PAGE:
Anderson .Paak Got His Piece — Now He’s Giving It Back: Interview

“I had nothing for a long time. To have a career that’s lasted over ten years... A lot of kids don’t even get to have hindsight.”
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Picture this: The critically-acclaimed bassist Thundercat shreds away on his pink, six-string bass, surrounded by the equally talented members of the Free Nationals. To his left is saxophone virtuoso Kamasi Washington, his face contorting with effort as he adds intricate harmonies to the soundscape. In the foreground is the Let It Happen dance team, three young sisters from the Netherlands who have danced on The Ellen Show. And finally, elevated above the action, Anderson .Paak, beaming with joy from behind his drumset, screaming, “Don’t I make it look easy, don’t I make it look good?

Anderson’s supergroup performance of “Come Down” took place at the third annual .PAAK HOUSE IN THE PARK, at Macarthur Park, in the Westlake neighborhood of Los Angeles. Instead of hosting the event at a marquee venue like the Hollywood Bowl, a one-off extravaganza with tickets going for well over $100, Anderson makes attendance donation-based. If you can afford to pony up some money, great. If not, the show is free.

“When I lived out here, I used to play a few shows with Dumbfoundead,” Anderson tells me before the show. “I’d come over here with my son; we’d play in the park and watch the skaters. Macarthur Park gets a bad rap at times with the history it has, so we wanted to flip it on its head and bring some positivity.”

People young and old packed out the park for .PAAK HOUSE, stretching from the Levitt Pavilion stage up the hill to the street. Special guest artists Kali Uchis, Jay Rock, and Freddie Gibbs blessed the audience with their attendance, while kids jumped for joy in a bouncy house next to the stage. LA legend Tommy the Clown popped up with some good old-fashioned krumping, even challenging host Anthony Anderson to a dance battle to the crowd’s delight.

In the past year alone, Anderson has graced the primetime stage on Saturday Night Live, sold-out Madison Square Garden, and taken his superhuman live show around the globe. Still, he says the feeling he gets at Macarthur Park is unlike anything else.

“You get to touch people here; you get to really see them,” he explains. “[Events like] Coachella are an experience for the privileged, for lack of a better word. It’s for people that can afford it. This is for families that might never see a festival. There’s nothing like it.”

Playing an event like Coachella means more intricate lighting and pyrotechnics, but .PAAK HOUSE is personal. Anderson’s festival is about the people more than it is about the show.

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Anderson struts into the park among the eager attendees, his smile brightening up the gloomy sky as he flashed his signature “best teef in the game.” Behind him are the Los Angeles Parmelettes, a youth drumline whose rousing percussion set a fitting tone for the day’s events. Before migrating to his perch atop the stage, he takes pictures with fans and interacts with the kids, creating a personal connection with those who showed up bright and early to say hello to a musical hero.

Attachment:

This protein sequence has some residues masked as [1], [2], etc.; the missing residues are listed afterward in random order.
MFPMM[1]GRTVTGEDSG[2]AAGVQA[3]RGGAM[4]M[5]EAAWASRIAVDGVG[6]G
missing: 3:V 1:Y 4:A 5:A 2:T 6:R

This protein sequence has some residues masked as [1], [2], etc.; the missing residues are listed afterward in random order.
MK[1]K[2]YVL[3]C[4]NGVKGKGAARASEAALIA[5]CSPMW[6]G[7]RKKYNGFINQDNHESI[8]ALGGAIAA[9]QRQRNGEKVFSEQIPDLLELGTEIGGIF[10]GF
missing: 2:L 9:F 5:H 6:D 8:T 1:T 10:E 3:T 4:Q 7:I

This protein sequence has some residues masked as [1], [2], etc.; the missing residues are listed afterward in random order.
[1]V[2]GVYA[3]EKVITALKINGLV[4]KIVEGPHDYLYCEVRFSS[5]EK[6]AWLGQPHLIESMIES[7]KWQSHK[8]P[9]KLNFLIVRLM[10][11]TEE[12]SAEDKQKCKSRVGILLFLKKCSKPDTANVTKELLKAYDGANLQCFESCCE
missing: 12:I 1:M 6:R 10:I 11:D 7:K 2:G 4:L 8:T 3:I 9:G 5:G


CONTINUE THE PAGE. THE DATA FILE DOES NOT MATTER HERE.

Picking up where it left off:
The crowd involvement doesn’t end there. In past years, Anderson has invited audience members on stage to freestyle over the band’s instrumentals and set up dance battles for those looking to show their moves. There are families for whom the event is an annual tradition—the “.Paak House kids,” he lovingly calls them—and watching them grow up with the festival is something he never takes for granted. 

“I run into people on the streets all the time, and they tell me they look forward to this every year,” Anderson says.

By default, the very idea of .PAAK HOUSE relies on accessibility. The experience can’t truly resonate unless the artist is as present as the audience, which means it takes a particular type of artist to pull it off genuinely. While Anderson recognizes the challenges that come with that heightened accessibility, he draws life from these interactions and appreciates anyone who cares enough to support his mission.

“There’s a power in closing your energy off, but there’s a power in being open and receiving energy,” he reveals. “Not everybody is built for that, but I feel like I am. I know what it’s like to meet someone you’re crazy about and say something weird, I do it all the time. I have patience for a lot of people, and I end up meeting a lot of cool people. I take all the love I can get.”

When you consider Anderson’s position at the beginning of the previous decade, his reaction to the adoration is unsurprising—his caterpillar-to-butterfly transition from Breezy Lovejoy to Anderson .Paak has been well-documented, and as he says on the GRAMMY-winning “Bubblin’,” he’s been broke for way longer than he’s been rich.

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Admittedly, Anderson “hates” listening to his old music (Fun fact: he couldn’t stand the sound of his voice until about four years ago). Even still, he’s in near disbelief over the doors his songs have opened, and what they’ve meant for him and his family.

“I’m able to appreciate a lot because of what I’ve been through,” Anderson says. “I had nothing for a long time. To have a career that’s lasted over ten years... A lot of kids don’t even get to have hindsight. I’m able to treat people right [because] I know what it’s like to come from nothing.”

He continues: “I was running around trying to get my own piece for a while. It’s a blessing to be in the position I’m in now. It doesn’t take much to open up your platform and see if anyone wants to devote their time.”

Correction: In a previous version of this article, Anderson .Paak’s single “Bubblin‘” was referred to as “GRAMMY-nominated.” The song took home a GRAMMY.

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